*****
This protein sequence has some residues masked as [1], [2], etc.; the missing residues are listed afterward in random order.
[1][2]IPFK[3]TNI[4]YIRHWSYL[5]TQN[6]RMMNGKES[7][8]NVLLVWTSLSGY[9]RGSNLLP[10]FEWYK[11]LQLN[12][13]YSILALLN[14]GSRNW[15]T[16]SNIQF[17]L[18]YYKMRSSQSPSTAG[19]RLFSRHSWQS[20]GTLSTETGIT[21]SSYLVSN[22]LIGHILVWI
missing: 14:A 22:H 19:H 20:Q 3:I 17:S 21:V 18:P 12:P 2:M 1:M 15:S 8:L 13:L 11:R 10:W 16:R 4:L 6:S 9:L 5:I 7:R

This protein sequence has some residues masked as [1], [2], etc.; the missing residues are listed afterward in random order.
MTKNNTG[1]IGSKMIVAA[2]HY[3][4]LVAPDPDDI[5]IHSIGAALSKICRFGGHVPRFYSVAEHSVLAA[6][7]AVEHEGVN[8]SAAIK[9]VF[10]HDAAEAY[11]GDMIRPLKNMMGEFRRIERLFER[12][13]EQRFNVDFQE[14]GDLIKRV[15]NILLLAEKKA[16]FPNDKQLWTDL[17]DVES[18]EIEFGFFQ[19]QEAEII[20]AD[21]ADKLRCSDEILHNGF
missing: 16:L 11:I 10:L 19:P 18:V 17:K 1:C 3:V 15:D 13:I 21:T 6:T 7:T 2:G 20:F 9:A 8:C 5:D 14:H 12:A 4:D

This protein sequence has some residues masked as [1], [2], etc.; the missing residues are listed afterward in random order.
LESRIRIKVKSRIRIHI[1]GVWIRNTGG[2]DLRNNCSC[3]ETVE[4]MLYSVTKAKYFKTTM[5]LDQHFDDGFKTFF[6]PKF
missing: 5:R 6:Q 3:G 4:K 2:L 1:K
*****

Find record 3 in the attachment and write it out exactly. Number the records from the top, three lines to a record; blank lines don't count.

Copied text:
This protein sequence has some residues masked as [1], [2], etc.; the missing residues are listed afterward in random order.
LESRIRIKVKSRIRIHI[1]GVWIRNTGG[2]DLRNNCSC[3]ETVE[4]MLYSVTKAKYFKTTM[5]LDQHFDDGFKTFF[6]PKF
missing: 5:R 6:Q 3:G 4:K 2:L 1:K